Icahn Ups Apple Stake to $3.6 Billion in Buyback Campaign

Billionaire investor Carl Icahn said he increased his stake in Apple Inc. (AAPL) by another $500 million, bringing his total holdings in the iPhone maker to about $3.6 billion as he reiterated calls for a bigger stock buyback.

Icahn released a seven-page open letter to shareholders of Cupertino, California-based Apple yesterday, repeating his recommendation that the company increase its share-repurchase program. Icahn announced the additional shares in a new posting on Twitter Inc., following a series of tweets Jan. 22 stating he purchased $500 million of shares in the past two weeks.

“Given that the company has $130 billion of net cash and $40 billion of expected annual earnings, and the fact that it is hard to find a better time in history to borrow money, a $50 billion share repurchase over the course of fiscal year 2014 seems more than reasonable to us,” Icahn wrote in the letter, which was included in a filing with the U.S. Securities and Exchange Commission.

Icahn, 77, first disclosed his Apple stake in a tweet on Aug. 13, when the stock was trading at about $468. The shares have since gained 19 percent. Icahn, who became a billionaire by buying stakes in companies and then publicly pushing management and directors for changes to boost the stock, has been pressuring Apple since to return more cash to shareholders.

Photographer: Scott Eells/Bloomberg

Carl Icahn, billionaire investor and chairman of Icahn Enterprises Holdings LP. Close

Carl Icahn, billionaire investor and chairman of Icahn Enterprises Holdings LP.

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Photographer: Scott Eells/Bloomberg

Carl Icahn, billionaire investor and chairman of Icahn Enterprises Holdings LP.

Apple shares rose less than 1 percent yesterday to $556.18 at 4 p.m. in New York.

$100 Billion

Prior to Icahn’s involvement, Apple Chief Executive Officer Tim Cook announced a plan for a total of $100 billion in dividends and buybacks.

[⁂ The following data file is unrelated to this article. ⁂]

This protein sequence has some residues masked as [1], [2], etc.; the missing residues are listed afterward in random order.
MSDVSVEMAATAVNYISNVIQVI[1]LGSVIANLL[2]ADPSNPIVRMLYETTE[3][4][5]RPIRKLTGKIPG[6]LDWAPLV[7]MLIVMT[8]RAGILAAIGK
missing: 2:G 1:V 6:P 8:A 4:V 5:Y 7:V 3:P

“We believe that by choosing not to increase the size of the repurchase program, the directors are actually performing a great disservice to the owners, especially smaller shareholders who may not be in a position to buy more stock themselves,” Icahn said in yesterday’s letter. “Apple’s current excess liquidity is without historical precedent and beyond reasonable comparison to its peers or otherwise.

Separately, EBay Inc. said Jan. 22 that Icahn proposed the company split off its PayPal online-payments unit and the activist investor is nominating two of his employees to join the board. The largest online marketplace reported holiday quarter sales that missed analysts’ estimates. Icahn has amassed a 0.82 percent stake in EBay stock, the company said in a statement, preempting a public announcement by the activist.

To contact the reporter on this story: Beth Jinks in New York at bjinks1@bloomberg.net

Photographer: Scott Eells/Bloomberg

A pane of glass stands shattered on the exterior of an Apple Inc. store in New York, U.S., on Wednesday, Jan. 22, 2014. Close

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Photographer: Scott Eells/Bloomberg

A pane of glass stands shattered on the exterior of an Apple Inc. store in New York, U.S., on Wednesday, Jan. 22, 2014.

To contact the editor responsible for this story: Mohammed Hadi at mhadi1@bloomberg.net

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